Amy Sodaro:

 ‘The memory of past violence is considered one of the surest innoculations against future violence’ .

Amy Sodaro, Exhibiting atrocity: memorial museums and the politics of past violence (new Brunswick: Rutgers University Press, 2018), p. 16.


Queen’s University Belfast, Institute of Irish Study Seminar (May, 2021):

Prof Fearghal McGarry:

The way to deal with contentious issues of the past (colonial, non colonial, for example) should be done by including a multiplicity of voices. The historical narrative is important to provide the context, to interpret the past.

The Museum of the Troubles and Peace is centring its focus on peace. This is a good narrative to analyse the Troubles. The Maze was  a great site for a museum but not for this particular museum on Peace.

Northern Ireland is appallingly underserved in terms of the facilities we offer people to view the recent past. This is particularly true for school children and young people. There is a lack of initiatives to provide this information to children and youth.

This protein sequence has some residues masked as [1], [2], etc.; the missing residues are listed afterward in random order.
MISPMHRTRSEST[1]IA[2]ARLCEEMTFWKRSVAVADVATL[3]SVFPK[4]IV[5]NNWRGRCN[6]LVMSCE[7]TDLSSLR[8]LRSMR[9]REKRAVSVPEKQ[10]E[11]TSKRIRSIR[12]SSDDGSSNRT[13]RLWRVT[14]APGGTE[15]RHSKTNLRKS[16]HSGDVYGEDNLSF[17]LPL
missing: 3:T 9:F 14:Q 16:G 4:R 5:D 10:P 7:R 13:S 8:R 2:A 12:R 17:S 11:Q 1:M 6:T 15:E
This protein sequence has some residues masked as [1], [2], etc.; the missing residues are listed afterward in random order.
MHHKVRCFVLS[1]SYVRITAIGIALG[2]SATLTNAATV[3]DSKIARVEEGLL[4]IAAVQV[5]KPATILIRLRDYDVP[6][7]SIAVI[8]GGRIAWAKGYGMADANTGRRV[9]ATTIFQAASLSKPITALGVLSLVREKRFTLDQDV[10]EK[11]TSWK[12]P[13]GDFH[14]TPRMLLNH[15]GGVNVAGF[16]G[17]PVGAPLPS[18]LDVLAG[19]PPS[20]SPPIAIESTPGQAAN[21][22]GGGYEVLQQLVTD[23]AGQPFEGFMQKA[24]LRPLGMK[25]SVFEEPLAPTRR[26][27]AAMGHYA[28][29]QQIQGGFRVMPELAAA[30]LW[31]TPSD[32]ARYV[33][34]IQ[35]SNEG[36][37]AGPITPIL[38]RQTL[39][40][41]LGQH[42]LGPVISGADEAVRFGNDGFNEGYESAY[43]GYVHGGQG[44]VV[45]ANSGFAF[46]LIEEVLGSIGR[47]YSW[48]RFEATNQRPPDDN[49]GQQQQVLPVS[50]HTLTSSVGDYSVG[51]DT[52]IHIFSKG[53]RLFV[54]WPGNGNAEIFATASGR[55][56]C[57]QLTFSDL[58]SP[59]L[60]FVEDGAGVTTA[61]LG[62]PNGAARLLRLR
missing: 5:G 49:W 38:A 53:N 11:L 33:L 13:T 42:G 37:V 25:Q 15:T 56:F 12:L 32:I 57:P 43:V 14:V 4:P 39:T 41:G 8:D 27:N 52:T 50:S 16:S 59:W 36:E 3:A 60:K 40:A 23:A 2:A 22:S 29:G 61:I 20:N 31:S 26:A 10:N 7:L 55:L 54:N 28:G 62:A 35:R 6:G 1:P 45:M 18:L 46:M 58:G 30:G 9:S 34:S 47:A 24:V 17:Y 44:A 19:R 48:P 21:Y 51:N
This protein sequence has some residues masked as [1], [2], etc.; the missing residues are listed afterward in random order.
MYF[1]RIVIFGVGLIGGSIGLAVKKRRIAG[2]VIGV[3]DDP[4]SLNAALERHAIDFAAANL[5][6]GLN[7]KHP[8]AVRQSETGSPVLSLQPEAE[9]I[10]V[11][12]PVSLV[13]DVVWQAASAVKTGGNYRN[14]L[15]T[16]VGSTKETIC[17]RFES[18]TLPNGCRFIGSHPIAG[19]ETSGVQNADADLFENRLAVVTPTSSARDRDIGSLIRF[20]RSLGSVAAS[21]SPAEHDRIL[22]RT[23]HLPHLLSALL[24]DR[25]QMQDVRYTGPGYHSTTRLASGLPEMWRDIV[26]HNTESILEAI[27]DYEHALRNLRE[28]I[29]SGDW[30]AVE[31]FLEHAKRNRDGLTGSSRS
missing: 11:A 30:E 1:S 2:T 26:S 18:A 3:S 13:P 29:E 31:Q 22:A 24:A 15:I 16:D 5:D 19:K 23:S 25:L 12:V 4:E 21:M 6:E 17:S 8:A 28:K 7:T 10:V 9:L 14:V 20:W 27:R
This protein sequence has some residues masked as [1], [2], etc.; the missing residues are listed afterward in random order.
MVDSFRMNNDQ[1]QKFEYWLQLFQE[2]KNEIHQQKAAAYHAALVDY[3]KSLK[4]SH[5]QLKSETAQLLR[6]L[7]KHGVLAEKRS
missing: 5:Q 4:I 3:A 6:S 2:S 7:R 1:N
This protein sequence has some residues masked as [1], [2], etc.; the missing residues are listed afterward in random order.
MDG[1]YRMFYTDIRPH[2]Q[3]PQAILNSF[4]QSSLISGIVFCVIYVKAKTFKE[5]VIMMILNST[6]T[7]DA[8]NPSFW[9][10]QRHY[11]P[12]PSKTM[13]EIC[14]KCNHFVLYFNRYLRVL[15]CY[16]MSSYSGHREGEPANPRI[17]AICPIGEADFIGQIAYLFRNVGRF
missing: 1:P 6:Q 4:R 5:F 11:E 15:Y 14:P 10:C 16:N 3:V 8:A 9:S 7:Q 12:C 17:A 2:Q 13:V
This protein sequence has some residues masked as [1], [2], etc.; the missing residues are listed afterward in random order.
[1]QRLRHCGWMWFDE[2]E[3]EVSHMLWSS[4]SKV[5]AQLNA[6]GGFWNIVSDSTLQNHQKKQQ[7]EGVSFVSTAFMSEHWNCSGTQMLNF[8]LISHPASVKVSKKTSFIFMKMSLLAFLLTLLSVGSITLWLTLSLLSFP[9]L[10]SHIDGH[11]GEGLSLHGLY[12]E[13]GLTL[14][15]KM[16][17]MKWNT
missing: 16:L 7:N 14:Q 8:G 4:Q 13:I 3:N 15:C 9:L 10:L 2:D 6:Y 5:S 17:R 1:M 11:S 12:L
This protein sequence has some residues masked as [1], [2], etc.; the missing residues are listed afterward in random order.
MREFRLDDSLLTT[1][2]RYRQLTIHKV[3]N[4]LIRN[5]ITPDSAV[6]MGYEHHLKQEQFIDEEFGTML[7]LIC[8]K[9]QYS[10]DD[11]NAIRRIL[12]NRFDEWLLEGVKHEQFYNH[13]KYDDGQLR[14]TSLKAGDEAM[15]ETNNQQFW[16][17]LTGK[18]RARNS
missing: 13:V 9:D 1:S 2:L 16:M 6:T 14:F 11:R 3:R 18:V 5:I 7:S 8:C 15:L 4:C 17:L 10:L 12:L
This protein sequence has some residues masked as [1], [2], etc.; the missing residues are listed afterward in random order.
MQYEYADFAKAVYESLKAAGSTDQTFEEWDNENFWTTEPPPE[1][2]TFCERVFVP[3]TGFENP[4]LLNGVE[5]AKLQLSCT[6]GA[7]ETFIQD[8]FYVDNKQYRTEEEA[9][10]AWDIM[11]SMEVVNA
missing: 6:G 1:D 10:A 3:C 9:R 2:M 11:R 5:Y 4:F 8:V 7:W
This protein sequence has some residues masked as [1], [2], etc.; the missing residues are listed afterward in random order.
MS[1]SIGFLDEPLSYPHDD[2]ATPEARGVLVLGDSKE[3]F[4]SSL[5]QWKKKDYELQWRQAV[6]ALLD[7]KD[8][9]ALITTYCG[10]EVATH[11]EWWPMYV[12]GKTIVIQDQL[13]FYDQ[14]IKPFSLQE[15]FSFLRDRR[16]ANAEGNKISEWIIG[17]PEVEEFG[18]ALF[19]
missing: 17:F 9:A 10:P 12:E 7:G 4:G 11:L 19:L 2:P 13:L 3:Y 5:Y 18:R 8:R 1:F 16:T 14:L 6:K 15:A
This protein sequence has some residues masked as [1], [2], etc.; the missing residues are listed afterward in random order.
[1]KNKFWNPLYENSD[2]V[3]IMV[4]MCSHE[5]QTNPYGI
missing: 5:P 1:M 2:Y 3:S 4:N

Olwen Purdie:

A museum should enable change. It is a space to confront the past, to heal society. It should have a role as a form of transformative justice. A place to ask uncomfortable questions and to challenge comfort zones.


Niall Gilmartin:

I am currently researching forced displacement during the Troubles and one of the consistent recommendations among interviewees is their idea of a public exhibition in Belfast as a way of bringing their experiences of displacement to the wider public.

Katy Brady:

The Museum should not be a stagnant space but a living space. A place that reflects the voices of today, of yesterday.

Eileen Weir, Shankill Women’s Centre:

Youth should be the centre of this Museum, a space they can get educated to be the future politicians. We still have some youth using petrol bombs now. We need hope for our youth.


Guy Beiner:

There are lots of traps in a project such as this Museum. It should not be overly didactic. There is also the myth of neutrality ( that is, not being transparent). There is not  such a thing as neutrality. There are always agendas. It’s important to be open and multivocal. There is going to be a minefield of traps  as you are dealing with the politics of trauma. The real objective should be to rattle people, so as to be able to deal with these issues.

Dennis van der Pligt:

People are more than competing ethnicities. Let a new exhibition present a diverse range of holistic individual lives, biopic style. What was life like at home, work, school or in the streets? How did they experience tensions, politics and violence? What were their fears, needs, talents, passions, failures and accomplishments? It could be akin to Colin Davidson’s Silent Testimony exhibition, but with context and discussion. It’s history from the ground up.